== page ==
Can A Hormone Imbalance Cause Anxiety?

Updated: Nov 11

Quick answer - Yes!


Long answer, read on.

anxiety hormone imbalance PMS womens health

Symptoms I see in my clinic everyday include painful periods, cramping, bloating, feeling tearful, acne or spots, cravings, weight gain, mood swings and low confidence. These are common Hormonal Imbalance symptoms, yet for many women, this is often downplayed as PMS - almost expected as part of menstruating.


This is not the case, and if you're especially susceptible to feelings of anxiety, low confidence or depression, then you may suffer from a specific type of PMS - PMS A.


PMS A (A for Anxiety) is suffered by up to 80% of all women at one point in their life. Whilst it can take a few months to regulate hormones through a nutrition protocol and possible herbs and supplements, there are some simple ways you can alleviate feelings of anxiety when you feel it or PMS coming along:

  • Try to eliminate caffeine

  • Limit your time looking at screens, especially social media

  • Rest and sleep. Everyone needs at least 7-9 hours of good quality sleep per night

  • Focus on whole foods, including fruits & veggies

  • Avoid processed foods and refined sugars


Another reason for anxiety may be you life stage and nutritional deficiencies:

  • Peri-menopausal or menopausal: the change in hormones during this phase of life is known to affect mood, energy levels and general outlook on life. Balancing hormones during this time is focussed on stabilising levels as they reduce to minimise the experience of symptoms.

  • Pregnancy: a common symptom, especially during the first and third trimester. If you are feeling this way speak to your healthcare professional about how you feel as pregnancy hormones can cause many new feelings

  • Some vitamin and mineral deficiencies can contribute to anxiety including B vitamins, iodine, iron, vitamin D and selenium. Before you go bulk buying supplements, speak to your healthcare professional first.

Lastly, one of the best (and cheapest!) things you can do to assist feelings of anxiety and to improve a hormone imbalance is exercise.

I know, I know, you've heard it before, life is busy, it's challenging to find time. However I don't just mean an hour at the gym or an intense 10 mile run. Low intensity weight bearing exercise like yoga or pilates is perfect, or a 20 minute brisk walk outside counts.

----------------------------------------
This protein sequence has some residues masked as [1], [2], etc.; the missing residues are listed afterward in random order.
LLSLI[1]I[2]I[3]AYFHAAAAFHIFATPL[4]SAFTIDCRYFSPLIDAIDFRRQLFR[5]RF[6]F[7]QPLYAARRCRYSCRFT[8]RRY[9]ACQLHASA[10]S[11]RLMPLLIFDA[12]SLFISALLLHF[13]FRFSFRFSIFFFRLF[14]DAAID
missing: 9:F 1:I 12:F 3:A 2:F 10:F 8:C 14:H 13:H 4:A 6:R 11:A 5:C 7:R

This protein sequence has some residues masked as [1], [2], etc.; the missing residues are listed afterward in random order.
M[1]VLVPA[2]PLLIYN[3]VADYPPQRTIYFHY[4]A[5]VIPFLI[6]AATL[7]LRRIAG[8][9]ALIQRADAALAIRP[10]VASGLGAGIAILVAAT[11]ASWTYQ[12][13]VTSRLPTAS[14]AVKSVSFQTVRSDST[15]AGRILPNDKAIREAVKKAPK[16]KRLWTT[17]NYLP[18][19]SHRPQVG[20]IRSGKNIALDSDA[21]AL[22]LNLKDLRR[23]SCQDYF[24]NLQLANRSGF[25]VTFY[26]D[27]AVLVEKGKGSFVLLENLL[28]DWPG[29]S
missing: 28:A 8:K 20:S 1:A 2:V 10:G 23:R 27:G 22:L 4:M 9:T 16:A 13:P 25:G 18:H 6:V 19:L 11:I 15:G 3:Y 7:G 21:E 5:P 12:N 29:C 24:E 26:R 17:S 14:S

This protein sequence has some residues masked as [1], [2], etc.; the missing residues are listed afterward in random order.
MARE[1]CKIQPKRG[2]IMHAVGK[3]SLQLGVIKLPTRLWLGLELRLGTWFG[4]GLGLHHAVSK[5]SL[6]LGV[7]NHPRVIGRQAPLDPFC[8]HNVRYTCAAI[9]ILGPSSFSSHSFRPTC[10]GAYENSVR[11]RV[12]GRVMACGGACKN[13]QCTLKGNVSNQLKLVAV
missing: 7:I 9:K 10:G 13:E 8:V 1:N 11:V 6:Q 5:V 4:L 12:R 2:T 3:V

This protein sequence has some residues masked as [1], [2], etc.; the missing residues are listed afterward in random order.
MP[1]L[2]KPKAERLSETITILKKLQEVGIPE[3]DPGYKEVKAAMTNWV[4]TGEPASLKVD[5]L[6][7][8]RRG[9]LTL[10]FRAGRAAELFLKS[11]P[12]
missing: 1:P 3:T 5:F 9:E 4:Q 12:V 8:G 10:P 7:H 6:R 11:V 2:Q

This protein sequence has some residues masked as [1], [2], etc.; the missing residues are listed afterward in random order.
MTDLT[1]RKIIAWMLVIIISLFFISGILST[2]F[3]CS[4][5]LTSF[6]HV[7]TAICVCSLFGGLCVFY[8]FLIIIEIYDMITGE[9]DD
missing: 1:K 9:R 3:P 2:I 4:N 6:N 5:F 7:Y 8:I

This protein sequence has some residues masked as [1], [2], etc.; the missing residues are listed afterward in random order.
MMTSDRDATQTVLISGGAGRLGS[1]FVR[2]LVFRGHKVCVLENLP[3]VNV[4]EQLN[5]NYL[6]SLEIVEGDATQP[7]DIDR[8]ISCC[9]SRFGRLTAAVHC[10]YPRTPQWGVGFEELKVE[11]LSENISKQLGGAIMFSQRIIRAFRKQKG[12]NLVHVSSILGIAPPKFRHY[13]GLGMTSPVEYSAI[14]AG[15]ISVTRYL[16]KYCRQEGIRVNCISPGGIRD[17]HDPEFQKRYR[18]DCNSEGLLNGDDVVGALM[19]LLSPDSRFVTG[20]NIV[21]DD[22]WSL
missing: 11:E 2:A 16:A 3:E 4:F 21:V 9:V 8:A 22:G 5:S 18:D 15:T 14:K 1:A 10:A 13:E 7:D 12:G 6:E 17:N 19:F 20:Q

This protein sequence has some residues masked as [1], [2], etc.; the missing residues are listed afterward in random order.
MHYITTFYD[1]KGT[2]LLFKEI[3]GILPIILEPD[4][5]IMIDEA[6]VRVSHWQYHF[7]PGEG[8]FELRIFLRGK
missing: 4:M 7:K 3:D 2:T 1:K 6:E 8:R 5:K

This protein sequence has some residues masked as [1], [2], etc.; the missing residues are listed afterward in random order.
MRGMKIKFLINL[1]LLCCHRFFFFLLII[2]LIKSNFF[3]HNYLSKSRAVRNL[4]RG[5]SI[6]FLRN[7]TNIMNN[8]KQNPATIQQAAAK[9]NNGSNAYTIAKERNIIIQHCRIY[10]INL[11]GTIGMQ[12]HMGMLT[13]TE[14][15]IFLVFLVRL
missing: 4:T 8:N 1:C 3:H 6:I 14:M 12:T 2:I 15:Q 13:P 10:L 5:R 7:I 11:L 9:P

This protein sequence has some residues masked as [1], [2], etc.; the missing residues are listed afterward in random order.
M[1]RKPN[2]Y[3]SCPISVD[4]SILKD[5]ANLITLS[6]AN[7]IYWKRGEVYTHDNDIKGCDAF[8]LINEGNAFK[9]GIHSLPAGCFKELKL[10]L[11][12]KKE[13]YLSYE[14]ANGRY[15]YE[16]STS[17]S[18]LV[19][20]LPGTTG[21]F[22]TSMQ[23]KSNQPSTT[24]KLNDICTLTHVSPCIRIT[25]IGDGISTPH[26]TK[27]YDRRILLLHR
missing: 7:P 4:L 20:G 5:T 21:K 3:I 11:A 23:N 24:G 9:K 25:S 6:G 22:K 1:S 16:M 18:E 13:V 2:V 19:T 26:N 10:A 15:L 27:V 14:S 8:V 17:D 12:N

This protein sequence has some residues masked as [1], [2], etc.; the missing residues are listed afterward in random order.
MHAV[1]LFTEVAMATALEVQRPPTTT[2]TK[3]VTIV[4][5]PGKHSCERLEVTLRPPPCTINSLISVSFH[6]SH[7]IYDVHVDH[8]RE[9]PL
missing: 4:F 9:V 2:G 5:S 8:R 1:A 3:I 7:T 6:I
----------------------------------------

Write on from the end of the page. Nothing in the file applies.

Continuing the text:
hormone balancing walk exercise hormone imbalance women pms anxiety

Even this low level of exercise helps to balance blood sugar levels which is so important in rectifying a hormone imbalance. It will also help to combat feelings of anxiety as it's a time of action where you are in control, the exercise will improve sleep and also release happy hormones such as dopamine to improve your mood. As an added hit, if you can incorporate movement outside or with friends you'll get a boost of vitamin D and fun!


Heres what Charlotte had to say about support her PMS

" I'd come to accept that period pain during the month and through my period was just something I’d have to deal, PMS and anxiety was always going to impact my life and spots I'd just have to mask with make-up - I didn’t believe there was anything I could do to help it and wasn’t aware of the benefits of balancing my hormones.

Thanks to the weekly hormonal balancing diet and meal plans, I now eat substantial, filling meals which keep me full, fill me with energy and help reduce my symptoms. I no longer get pains in the run up to my period, the pains during my period have significantly reduced, my skin is so much better, I don't experience PMS anywhere near to the extent that I used to and I'm so much happier in myself. "


If you're looking for more advice on regulating your hormones, or you're experiencing negative symptoms around your period, book in with me for a free 20 minute consultation to find out how I can help you today.



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Kelly Mulhall

Registered Nutritional Therapist

Dip CNM, mBANT, mANP, mCNHC










Kelly is a Registered Nutritional Therapist who focuses on positive physical and mental wellbeing, achieved through diet, lifestyle, sleep and exercise. Having struggled for years with IBS and hormonal imbalance, and increasingly frustrated with the lack of support and helpful advice from her GP, Kelly began her own journey of healing the body from the inside out. After seeing huge improvements she quit her job to study nutrition and focus on harnessing the healing powers of food to help other people in similar situations.


I am not attempting to prevent, treat or cure any physical, mental or emotional issues. Do not disregard medical advice or delay seeking medical advice because of information you have read on this website. Do not start or stop taking any medications without speaking to your primary health care provider.
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